During the month of December we’re featuring blog posts from researchers from across the University of Leeds showcasing the fantastic work they do using our High Performance Computing system. Follow us @RC_at_Leeds to keep up to date with our 12 days of HPC blog series.
What’s your name?
What department do you work in?
Centre for Doctoral Training in Artificial Intelligence for Medical Diagnosis and Care
What research question are you trying to answer?
My project looks a melanoma patient data from patients enrolled in the Leeds Melanoma Cohort. Melanoma is the most aggressive form of skin cancer and the fifth most common cancer in the UK. While most of our understanding of patient prognosis focuses on looking exclusively at histopathology images - high resolution images of the cells of a patient’s tumour, recent studies have shown how genetic signatures from a patient’s tumour can also be important in predicting patient outcome. In my research, I am aiming to use artificial intelligence methods to bring this imaging and molecular data together with clinical data, to see if this helps improve our understanding of the disease and patient outcomes.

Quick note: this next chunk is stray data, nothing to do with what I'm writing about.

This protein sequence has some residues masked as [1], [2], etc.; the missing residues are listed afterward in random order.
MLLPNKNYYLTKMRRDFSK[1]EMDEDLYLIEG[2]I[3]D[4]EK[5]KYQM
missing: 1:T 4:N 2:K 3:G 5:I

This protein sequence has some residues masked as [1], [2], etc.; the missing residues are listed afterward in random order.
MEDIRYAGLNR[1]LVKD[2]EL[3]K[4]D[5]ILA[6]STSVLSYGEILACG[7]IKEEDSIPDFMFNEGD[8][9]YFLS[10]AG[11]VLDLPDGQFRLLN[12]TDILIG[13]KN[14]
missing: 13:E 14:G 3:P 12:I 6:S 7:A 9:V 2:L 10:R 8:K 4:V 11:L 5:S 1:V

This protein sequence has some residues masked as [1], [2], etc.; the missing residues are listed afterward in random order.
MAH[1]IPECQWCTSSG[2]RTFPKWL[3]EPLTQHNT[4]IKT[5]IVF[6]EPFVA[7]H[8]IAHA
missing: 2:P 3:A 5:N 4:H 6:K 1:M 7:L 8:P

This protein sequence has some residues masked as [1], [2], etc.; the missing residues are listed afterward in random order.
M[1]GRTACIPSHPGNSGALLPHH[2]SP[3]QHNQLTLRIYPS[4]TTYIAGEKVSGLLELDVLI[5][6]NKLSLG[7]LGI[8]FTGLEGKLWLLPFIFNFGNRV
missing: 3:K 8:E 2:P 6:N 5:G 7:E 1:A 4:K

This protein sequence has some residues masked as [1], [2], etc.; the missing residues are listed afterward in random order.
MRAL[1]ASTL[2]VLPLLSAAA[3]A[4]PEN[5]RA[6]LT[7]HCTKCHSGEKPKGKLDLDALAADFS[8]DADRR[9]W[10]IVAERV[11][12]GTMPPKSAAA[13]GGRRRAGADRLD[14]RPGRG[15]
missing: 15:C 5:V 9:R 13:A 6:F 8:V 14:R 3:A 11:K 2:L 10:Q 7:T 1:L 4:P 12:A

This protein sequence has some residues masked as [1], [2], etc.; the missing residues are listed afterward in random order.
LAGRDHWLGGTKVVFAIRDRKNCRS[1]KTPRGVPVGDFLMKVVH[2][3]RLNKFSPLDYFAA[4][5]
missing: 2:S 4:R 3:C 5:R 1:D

What tools or technologies do you use in your research? (Programming languages, packages, APIs)
I mainly use python to write scripts, with PyTorch as a library for implementing neural networks.
How does HPC help your research?
One histopathology image can contain billions of pixels, therefore my methodology looks at segmenting images from their background and splitting each image into 256 by 256 pixel patches, that are easier to handle. Needless to say, the HPC services at Leeds are extremely useful in helping me to do this, as they provide the capacity and processing and run models with these large datasets!
What is the potential impact of your research?
The ultimate aim is to be able to develop a tool that clinicians can use to help stratify patients into prognostic groups and better understand which patients would benefit from different treatments.
In your personal opinion what’s the coolest thing about your research?
Being able to develop a model, that uses only 256 by 256 pixel patches from a huge histopathology images, and is then able to predict a patient’s outcome and locate tumour regions is fairly astounding!
In your opinion, what is the ultimate Christmas song?
Last Christmas by Wham (but Marley and Marley from The Muppet Christmas Carol is an absolute tune!)